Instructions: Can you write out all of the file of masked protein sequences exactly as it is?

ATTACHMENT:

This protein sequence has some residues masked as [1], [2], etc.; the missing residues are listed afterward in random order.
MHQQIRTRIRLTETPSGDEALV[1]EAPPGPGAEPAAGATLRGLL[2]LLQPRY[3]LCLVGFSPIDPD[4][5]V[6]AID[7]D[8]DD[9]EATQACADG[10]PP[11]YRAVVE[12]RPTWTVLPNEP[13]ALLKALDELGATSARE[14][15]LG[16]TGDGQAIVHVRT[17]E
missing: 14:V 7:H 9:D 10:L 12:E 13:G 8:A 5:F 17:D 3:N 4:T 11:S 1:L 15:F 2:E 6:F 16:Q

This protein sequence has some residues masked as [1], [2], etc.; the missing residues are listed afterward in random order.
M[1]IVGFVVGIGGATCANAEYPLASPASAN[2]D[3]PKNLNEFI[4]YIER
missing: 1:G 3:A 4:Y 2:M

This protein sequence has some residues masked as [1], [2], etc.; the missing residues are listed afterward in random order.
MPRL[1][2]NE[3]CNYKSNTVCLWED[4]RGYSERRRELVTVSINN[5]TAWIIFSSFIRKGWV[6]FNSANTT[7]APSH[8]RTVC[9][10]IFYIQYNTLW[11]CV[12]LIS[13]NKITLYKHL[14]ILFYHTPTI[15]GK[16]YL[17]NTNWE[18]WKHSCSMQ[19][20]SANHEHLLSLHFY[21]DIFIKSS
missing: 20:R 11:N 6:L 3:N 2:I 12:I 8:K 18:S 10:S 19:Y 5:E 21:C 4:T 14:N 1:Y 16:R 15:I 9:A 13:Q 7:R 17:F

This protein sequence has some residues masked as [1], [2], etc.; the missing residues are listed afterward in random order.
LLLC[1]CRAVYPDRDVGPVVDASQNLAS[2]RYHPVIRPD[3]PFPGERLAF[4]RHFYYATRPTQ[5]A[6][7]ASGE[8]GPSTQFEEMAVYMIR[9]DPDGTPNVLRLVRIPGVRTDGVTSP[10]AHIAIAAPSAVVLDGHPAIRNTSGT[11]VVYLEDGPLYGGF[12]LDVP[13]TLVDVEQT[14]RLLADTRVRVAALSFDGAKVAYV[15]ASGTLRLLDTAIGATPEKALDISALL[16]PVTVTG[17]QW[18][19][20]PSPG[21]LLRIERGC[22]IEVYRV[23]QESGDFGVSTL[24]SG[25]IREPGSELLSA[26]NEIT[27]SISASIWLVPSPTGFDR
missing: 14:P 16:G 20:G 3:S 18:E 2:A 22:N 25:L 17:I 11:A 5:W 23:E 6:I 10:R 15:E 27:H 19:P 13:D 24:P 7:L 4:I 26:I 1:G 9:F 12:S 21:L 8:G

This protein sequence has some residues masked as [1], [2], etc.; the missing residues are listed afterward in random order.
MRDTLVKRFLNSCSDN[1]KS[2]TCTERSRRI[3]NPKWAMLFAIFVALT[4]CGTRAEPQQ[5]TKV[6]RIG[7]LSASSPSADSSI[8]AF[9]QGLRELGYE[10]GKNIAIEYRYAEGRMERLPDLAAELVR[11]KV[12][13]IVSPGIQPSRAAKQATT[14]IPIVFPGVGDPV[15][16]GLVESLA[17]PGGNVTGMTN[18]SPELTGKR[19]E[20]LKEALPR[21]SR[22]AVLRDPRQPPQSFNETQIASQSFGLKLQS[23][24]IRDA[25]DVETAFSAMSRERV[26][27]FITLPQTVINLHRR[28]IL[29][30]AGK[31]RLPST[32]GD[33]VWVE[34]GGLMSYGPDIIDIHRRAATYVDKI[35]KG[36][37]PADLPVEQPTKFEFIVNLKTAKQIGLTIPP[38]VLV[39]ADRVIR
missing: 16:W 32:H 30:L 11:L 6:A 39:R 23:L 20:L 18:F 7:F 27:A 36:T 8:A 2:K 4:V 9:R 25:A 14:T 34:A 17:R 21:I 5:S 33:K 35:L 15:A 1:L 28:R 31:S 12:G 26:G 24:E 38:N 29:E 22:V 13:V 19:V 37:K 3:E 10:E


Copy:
This protein sequence has some residues masked as [1], [2], etc.; the missing residues are listed afterward in random order.
MHQQIRTRIRLTETPSGDEALV[1]EAPPGPGAEPAAGATLRGLL[2]LLQPRY[3]LCLVGFSPIDPD[4][5]V[6]AID[7]D[8]DD[9]EATQACADG[10]PP[11]YRAVVE[12]RPTWTVLPNEP[13]ALLKALDELGATSARE[14][15]LG[16]TGDGQAIVHVRT[17]E
missing: 14:V 7:H 9:D 10:L 12:E 13:G 8:A 5:F 17:D 3:N 4:T 11:S 1:L 15:F 2:E 6:F 16:Q

This protein sequence has some residues masked as [1], [2], etc.; the missing residues are listed afterward in random order.
M[1]IVGFVVGIGGATCANAEYPLASPASAN[2]D[3]PKNLNEFI[4]YIER
missing: 1:G 3:A 4:Y 2:M

This protein sequence has some residues masked as [1], [2], etc.; the missing residues are listed afterward in random order.
MPRL[1][2]NE[3]CNYKSNTVCLWED[4]RGYSERRRELVTVSINN[5]TAWIIFSSFIRKGWV[6]FNSANTT[7]APSH[8]RTVC[9][10]IFYIQYNTLW[11]CV[12]LIS[13]NKITLYKHL[14]ILFYHTPTI[15]GK[16]YL[17]NTNWE[18]WKHSCSMQ[19][20]SANHEHLLSLHFY[21]DIFIKSS
missing: 20:R 11:N 6:L 3:N 2:I 12:I 8:K 18:S 10:S 19:Y 5:E 21:C 4:T 14:N 1:Y 16:R 15:I 9:A 13:Q 7:R 17:F

This protein sequence has some residues masked as [1], [2], etc.; the missing residues are listed afterward in random order.
LLLC[1]CRAVYPDRDVGPVVDASQNLAS[2]RYHPVIRPD[3]PFPGERLAF[4]RHFYYATRPTQ[5]A[6][7]ASGE[8]GPSTQFEEMAVYMIR[9]DPDGTPNVLRLVRIPGVRTDGVTSP[10]AHIAIAAPSAVVLDGHPAIRNTSGT[11]VVYLEDGPLYGGF[12]LDVP[13]TLVDVEQT[14]RLLADTRVRVAALSFDGAKVAYV[15]ASGTLRLLDTAIGATPEKALDISALL[16]PVTVTG[17]QW[18][19][20]PSPG[21]LLRIERGC[22]IEVYRV[23]QESGDFGVSTL[24]SG[25]IREPGSELLSA[26]NEIT[27]SISASIWLVPSPTGFDR
missing: 14:P 16:G 20:G 3:S 18:E 2:A 22:N 25:L 17:I 11:A 5:W 23:E 6:I 10:R 15:E 27:H 19:P 13:D 24:P 7:L 4:I 26:I 1:G 9:F 12:S 21:L 8:G

This protein sequence has some residues masked as [1], [2], etc.; the missing residues are listed afterward in random order.
MRDTLVKRFLNSCSDN[1]KS[2]TCTERSRRI[3]NPKWAMLFAIFVALT[4]CGTRAEPQQ[5]TKV[6]RIG[7]LSASSPSADSSI[8]AF[9]QGLRELGYE[10]GKNIAIEYRYAEGRMERLPDLAAELVR[11]KV[12][13]IVSPGIQPSRAAKQATT[14]IPIVFPGVGDPV[15][16]GLVESLA[17]PGGNVTGMTN[18]SPELTGKR[19]E[20]LKEALPR[21]SR[22]AVLRDPRQPPQSFNETQIASQSFGLKLQS[23][24]IRDA[25]DVETAFSAMSRERV[26][27]FITLPQTVINLHRR[28]IL[29][30]AGK[31]RLPST[32]GD[33]VWVE[34]GGLMSYGPDIIDIHRRAATYVDKI[35]KG[36][37]PADLPVEQPTKFEFIVNLKTAKQIGLTIPP[38]VLV[39]ADRVIR
missing: 16:W 32:H 30:L 11:L 6:A 39:R 23:L 20:L 18:F 7:F 27:A 36:T 8:A 2:K 4:V 9:R 25:A 14:T 34:A 17:R 21:I 5:S 33:K 35:L 15:A 1:L 28:R 31:S 12:G 26:G 24:E 38:N 29:E 22:V 13:V 19:V 37:K 3:E 10:E